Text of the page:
Curriculum - History
In order to ensure that children at Pheasey Park Farm School and Early Years Centre have the best learning opportunities in history, we implement a curriculum that is sequenced so that the children learn about history according to their developmental needs. This begins in the Foundation Stage, when children learn about their own personal history, with opportunities to learn through play. In Key Stage 1, children build on these learning experiences and begin to widen their knowledge of history by examining the history of their families, significant individuals in their local area and national celebrations. In Key Stage 2, history is taught chronologically and expands to include British history and world history. The implementation of themes such as ‘Similarities and Differences’ and ‘Governance’, which are threaded through the curriculum, allows children to establish links between their learning and narratives within and across the periods studied.
History is taught as part of a termly or half-termly topic, focusing on the knowledge and skills stated in the National Curriculum. Staff plan sequences of lessons using our curriculum coverage and progression of skills documents, which ensure full coverage of the National Curriculum objectives and a logical progression of skills. At Pheasey Park Farm School and Early Years Centre, we ensure that history is awarded the same importance as the core subjects, as we feel this is important in enabling all children to gain cultural capital. In addition to learning about historical events and individuals within relevant history lessons, pupils’ understanding of such issues is enriched through the implementation of Timezones and Timepieces workshops, which provide opportunities for ‘hands-on’ history.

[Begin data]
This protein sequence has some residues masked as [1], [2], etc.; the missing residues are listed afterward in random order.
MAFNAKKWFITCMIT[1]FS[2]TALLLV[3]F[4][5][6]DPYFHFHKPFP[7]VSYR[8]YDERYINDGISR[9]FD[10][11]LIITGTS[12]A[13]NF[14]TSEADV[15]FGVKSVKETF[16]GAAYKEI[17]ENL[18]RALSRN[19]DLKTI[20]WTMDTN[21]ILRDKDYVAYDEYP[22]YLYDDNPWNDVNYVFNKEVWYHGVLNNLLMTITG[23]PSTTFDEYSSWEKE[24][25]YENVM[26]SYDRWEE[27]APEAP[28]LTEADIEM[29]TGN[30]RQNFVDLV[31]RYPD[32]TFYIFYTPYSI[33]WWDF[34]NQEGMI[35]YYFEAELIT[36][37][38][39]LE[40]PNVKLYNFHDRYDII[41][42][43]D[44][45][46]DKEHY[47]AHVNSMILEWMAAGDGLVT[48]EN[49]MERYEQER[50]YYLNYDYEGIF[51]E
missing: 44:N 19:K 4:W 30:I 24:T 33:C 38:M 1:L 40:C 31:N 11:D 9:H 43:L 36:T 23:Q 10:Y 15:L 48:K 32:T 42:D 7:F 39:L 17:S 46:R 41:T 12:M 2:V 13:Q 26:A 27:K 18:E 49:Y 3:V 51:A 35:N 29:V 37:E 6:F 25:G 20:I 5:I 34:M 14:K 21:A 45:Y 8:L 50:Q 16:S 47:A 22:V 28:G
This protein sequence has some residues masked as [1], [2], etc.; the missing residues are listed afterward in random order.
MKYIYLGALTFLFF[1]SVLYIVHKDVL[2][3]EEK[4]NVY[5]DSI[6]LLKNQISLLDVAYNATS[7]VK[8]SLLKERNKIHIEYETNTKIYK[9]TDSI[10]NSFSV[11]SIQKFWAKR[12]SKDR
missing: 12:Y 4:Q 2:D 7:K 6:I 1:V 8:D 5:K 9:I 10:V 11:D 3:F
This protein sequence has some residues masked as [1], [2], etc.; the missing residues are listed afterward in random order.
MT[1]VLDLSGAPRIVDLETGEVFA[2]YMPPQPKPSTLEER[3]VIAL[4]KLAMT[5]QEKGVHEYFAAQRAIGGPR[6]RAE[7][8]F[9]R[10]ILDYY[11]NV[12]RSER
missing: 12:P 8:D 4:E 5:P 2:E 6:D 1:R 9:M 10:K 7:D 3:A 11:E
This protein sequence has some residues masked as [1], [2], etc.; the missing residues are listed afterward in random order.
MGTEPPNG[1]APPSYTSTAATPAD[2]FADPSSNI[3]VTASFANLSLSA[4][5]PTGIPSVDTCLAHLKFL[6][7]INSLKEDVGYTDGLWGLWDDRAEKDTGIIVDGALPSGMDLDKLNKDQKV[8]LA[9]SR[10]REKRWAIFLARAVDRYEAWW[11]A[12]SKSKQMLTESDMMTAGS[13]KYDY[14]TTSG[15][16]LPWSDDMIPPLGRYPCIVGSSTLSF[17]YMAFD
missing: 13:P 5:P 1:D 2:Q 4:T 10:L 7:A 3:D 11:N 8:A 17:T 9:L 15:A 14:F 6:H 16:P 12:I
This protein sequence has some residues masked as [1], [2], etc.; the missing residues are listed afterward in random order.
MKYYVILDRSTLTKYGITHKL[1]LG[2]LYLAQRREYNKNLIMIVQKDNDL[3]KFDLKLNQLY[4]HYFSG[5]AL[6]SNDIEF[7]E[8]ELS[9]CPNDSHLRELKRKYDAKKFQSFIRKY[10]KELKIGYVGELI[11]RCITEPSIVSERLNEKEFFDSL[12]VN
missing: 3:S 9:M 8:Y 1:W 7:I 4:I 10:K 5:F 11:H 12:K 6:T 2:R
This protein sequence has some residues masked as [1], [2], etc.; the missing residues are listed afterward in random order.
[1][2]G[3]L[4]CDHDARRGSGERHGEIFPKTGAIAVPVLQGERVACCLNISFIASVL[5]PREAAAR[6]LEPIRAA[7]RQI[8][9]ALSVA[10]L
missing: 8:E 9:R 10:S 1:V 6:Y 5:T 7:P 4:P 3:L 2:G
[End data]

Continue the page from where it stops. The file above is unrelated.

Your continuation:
The children’s work in topic books will demonstrate an exciting, balanced history curriculum and demonstrate the children’s historical knowledge and skills in accordance with the National Curriculum. Children at Pheasey Park Farm and Early Years Centre will be able to address historically valid questions about change, cause, similarity and difference. They should use a variety of sources to answer these questions and construct informed responses that involve thoughtful selection and organisation of relevant historical information. By the end of Key Stage 2, children should have developed a chronologically secure knowledge and understanding of British, local and world history.